Our solution to this is to take advantage of various specialists, who are covered by insurance I might add, and have them check out baby and use their incredible gentle touch to mend any issues or simply for baby wellness. In his first three weeks of life Avery had three relaxing massages by a renown baby specialist registered massage therapist/ craniosacral therapist, Stephanie Bergeron, at Kneaded Touch, his first chiropractic assessment and two adjustments by the lovely Dr. Brent and Dr. Pauline, both who he was completely intrigued with, at Arc of Life Chiropractic and Massage, and two sessions with a great osteopath with infant experience, Christian Albrecht, at Ottawa Osteopathy and Sports Therapy. Every one of them helping us towards improving his latch and our early breastfeeding relationship, and his overall comfort and well-being.

5. Minimize visitors

Before I had kids, I was a terrible postpartum visitor. There should honestly be a book, or at least a handout everyone somehow receives, on what NOT to do. Don’t let the new parents play host/hostess, you should be serving them, not the other way around. And keep your visit short. Brand new mama’s might love chatting while you are visiting but find after that it actually drained her.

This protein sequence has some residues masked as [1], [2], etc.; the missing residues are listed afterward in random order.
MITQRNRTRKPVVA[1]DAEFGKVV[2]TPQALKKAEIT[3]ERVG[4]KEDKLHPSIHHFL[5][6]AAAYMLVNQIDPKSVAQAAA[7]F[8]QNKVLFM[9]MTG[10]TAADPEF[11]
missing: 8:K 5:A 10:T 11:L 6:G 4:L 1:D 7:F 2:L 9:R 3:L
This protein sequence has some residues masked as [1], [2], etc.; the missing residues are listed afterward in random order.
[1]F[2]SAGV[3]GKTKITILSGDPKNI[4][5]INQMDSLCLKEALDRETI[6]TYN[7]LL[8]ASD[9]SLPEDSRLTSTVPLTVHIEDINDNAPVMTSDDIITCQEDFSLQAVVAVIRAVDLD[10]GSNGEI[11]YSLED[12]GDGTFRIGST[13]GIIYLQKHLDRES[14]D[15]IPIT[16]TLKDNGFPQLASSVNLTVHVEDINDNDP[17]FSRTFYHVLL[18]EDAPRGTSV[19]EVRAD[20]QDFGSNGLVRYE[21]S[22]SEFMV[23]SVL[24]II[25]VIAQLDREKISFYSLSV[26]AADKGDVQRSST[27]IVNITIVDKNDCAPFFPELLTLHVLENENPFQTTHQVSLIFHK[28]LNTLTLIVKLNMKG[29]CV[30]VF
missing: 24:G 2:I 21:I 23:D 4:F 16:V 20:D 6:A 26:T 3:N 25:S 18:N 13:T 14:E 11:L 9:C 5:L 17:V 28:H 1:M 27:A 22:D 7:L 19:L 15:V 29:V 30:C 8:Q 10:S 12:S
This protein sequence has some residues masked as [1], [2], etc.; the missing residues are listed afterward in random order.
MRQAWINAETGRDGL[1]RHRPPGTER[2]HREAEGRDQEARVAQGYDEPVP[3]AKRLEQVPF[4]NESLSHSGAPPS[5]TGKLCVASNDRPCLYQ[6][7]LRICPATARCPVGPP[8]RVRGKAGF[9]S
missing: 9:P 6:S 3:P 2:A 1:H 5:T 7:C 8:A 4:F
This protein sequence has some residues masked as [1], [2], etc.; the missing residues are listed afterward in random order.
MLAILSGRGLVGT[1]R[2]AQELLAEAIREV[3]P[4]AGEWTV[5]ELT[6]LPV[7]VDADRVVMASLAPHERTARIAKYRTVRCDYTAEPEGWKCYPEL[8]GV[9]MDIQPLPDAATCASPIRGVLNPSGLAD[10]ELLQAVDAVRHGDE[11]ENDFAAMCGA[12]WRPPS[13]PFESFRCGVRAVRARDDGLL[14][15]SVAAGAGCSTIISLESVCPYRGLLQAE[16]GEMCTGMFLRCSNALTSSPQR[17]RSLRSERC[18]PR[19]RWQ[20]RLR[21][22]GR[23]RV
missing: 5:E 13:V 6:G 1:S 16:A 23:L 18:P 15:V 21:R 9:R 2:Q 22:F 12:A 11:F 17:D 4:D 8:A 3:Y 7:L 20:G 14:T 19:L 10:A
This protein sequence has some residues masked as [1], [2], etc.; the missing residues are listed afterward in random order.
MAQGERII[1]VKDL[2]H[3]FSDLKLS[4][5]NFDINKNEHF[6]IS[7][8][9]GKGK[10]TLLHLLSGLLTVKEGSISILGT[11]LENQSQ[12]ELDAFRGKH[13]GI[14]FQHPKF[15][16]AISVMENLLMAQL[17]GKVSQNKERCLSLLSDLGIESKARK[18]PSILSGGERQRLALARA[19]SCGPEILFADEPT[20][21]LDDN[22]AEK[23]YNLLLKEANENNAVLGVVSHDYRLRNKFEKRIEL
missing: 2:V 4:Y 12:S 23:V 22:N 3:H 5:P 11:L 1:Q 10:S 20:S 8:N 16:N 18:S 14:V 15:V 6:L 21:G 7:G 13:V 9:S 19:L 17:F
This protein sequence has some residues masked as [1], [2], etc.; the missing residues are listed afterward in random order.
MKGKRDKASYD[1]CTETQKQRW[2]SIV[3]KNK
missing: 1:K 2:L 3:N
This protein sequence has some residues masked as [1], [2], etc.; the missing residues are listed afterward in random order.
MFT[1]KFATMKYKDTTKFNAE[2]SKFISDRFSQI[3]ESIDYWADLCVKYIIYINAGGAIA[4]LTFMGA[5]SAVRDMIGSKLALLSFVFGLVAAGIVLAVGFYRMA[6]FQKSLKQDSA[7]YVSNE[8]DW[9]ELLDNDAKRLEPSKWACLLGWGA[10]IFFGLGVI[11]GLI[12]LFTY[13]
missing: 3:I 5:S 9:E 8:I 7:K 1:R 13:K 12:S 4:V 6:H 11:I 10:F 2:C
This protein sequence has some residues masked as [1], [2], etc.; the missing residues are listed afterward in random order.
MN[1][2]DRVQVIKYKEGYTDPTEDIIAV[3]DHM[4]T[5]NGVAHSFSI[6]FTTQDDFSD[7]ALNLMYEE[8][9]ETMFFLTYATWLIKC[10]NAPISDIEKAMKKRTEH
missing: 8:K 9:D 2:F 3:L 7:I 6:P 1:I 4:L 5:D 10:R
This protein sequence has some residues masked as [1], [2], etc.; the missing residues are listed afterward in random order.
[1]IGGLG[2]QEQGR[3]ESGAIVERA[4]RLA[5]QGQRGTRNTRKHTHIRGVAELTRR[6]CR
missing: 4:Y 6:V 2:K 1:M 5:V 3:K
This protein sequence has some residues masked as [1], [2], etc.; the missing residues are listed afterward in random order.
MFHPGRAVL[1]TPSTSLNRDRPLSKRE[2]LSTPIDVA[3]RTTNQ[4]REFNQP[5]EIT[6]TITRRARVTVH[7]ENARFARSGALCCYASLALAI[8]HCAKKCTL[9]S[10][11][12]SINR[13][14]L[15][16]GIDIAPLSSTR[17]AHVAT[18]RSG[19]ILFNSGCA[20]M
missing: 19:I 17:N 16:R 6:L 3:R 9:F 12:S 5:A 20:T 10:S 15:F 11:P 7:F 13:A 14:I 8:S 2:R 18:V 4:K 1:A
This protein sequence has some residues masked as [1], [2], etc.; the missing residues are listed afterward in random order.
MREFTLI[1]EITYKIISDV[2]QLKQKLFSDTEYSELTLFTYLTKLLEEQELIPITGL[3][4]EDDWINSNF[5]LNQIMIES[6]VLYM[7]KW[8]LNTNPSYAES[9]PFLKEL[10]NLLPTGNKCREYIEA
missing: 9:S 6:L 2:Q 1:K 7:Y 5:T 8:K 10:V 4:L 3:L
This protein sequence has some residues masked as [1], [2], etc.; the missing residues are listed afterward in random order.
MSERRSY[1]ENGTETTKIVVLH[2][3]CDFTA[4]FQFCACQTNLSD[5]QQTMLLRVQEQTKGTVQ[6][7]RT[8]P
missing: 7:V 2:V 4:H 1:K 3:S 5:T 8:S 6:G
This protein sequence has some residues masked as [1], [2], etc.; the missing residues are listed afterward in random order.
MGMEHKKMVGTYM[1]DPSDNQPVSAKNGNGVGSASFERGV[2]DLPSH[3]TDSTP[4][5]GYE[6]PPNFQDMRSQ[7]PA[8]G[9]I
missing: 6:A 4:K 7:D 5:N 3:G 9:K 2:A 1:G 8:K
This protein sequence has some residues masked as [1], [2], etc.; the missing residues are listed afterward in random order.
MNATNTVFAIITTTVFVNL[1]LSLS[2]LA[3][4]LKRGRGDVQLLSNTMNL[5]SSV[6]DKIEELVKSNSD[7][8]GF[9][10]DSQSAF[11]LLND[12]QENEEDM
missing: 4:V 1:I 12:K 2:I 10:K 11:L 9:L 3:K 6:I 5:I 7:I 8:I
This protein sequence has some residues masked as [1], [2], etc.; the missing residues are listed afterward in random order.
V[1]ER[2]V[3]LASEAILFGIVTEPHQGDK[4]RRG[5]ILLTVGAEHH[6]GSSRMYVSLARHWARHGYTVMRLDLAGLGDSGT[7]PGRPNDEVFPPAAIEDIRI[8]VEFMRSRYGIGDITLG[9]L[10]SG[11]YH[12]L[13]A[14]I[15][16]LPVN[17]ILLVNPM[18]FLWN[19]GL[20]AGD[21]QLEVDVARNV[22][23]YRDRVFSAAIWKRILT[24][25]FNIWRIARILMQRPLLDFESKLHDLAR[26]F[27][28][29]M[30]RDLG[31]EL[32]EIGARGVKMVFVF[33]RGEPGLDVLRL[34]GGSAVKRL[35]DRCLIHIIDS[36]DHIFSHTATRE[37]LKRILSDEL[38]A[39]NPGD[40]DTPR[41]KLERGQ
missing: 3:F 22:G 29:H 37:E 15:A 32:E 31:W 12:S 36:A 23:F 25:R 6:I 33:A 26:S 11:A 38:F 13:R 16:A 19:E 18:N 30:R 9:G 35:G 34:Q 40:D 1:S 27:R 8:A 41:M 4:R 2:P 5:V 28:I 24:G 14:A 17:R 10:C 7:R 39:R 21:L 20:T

The best gifts tend to be food or service, so when you come to meet the baby bring something yummy (and nutritious if possible ;). Even if they prepped ahead and their fridge is full, they will freeze it and appreciate it later. If you aren’t much of a cook or don’t have time, take 10 minutes during your visit to get something done for the new parents. Sink full? Wash the dishes on the way back from the washroom. See a laundry basket of clean clothes? Start folding while you chit-chat. Most parents are too shy to ask for help but you might see their shoulders fall with a huge sigh of relief, a smile, and a “thank-you” as you begin a chore. They might not even care that you are folding their unmentionables ;).

Since there isn’t a universal handout it often lands on the parents to hold off visitors and to keep visits short. As the new parents, just be honest about what works for you!